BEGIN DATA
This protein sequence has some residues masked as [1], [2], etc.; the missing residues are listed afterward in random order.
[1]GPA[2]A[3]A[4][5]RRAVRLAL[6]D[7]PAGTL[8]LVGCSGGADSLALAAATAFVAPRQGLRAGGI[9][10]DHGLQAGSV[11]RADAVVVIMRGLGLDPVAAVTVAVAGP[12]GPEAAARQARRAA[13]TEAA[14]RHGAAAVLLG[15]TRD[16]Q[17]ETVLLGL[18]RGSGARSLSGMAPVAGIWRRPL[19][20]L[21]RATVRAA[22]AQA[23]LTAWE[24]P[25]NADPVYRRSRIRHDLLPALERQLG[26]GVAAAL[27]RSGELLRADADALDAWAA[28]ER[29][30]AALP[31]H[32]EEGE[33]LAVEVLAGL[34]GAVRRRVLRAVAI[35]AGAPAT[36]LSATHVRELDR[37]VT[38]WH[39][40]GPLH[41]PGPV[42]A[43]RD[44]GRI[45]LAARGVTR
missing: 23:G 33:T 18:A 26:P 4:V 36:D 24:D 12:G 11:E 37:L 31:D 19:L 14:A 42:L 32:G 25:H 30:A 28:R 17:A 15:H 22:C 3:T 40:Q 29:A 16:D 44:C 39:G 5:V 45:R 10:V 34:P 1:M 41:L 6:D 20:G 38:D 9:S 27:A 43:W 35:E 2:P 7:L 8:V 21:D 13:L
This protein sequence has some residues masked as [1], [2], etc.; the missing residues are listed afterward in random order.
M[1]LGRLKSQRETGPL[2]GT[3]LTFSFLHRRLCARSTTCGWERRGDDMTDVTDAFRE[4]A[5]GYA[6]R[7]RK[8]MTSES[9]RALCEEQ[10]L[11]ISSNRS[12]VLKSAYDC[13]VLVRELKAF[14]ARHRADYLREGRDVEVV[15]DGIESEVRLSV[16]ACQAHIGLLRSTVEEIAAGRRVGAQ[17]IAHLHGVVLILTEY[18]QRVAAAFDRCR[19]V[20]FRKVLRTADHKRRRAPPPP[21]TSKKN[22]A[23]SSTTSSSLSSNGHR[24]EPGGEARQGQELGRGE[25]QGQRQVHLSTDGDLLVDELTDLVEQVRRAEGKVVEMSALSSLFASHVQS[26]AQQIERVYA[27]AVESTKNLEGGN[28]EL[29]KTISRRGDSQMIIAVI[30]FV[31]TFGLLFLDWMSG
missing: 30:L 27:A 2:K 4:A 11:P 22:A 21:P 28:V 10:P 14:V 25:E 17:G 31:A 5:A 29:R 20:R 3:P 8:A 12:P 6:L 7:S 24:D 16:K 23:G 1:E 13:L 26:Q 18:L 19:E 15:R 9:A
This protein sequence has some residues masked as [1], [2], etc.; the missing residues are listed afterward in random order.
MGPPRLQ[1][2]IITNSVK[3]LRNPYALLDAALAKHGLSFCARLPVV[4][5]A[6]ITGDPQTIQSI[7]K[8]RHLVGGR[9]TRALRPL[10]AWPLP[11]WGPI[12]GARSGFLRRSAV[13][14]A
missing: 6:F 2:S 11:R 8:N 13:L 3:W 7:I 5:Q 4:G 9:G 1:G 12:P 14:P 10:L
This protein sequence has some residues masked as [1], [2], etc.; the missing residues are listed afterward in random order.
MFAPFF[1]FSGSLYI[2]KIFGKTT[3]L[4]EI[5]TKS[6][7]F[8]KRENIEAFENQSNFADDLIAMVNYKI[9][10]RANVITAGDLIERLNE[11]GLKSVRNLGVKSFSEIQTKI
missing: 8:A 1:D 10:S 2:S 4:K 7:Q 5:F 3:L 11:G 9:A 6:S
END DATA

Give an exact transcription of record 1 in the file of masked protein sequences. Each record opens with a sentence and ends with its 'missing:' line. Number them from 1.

This protein sequence has some residues masked as [1], [2], etc.; the missing residues are listed afterward in random order.
[1]GPA[2]A[3]A[4][5]RRAVRLAL[6]D[7]PAGTL[8]LVGCSGGADSLALAAATAFVAPRQGLRAGGI[9][10]DHGLQAGSV[11]RADAVVVIMRGLGLDPVAAVTVAVAGP[12]GPEAAARQARRAA[13]TEAA[14]RHGAAAVLLG[15]TRD[16]Q[17]ETVLLGL[18]RGSGARSLSGMAPVAGIWRRPL[19][20]L[21]RATVRAA[22]AQA[23]LTAWE[24]P[25]NADPVYRRSRIRHDLLPALERQLG[26]GVAAAL[27]RSGELLRADADALDAWAA[28]ER[29][30]AALP[31]H[32]EEGE[33]LAVEVLAGL[34]GAVRRRVLRAVAI[35]AGAPAT[36]LSATHVRELDR[37]VT[38]WH[39][40]GPLH[41]PGPV[42]A[43]RD[44]GRI[45]LAARGVTR
missing: 23:G 33:T 18:A 26:P 4:V 36:D 24:D 12:G 11:E 37:L 31:D 19:L 14:A 42:L 32:G 25:H 30:A 28:R 17:A 15:H 22:C 3:T 40:Q 29:A 16:D 44:C 39:G 5:V 45:R 10:V 34:P 1:M 41:L 6:D 20:G 38:D 9:S 27:A 43:W 35:E 2:P 7:L 8:V 21:D 13:L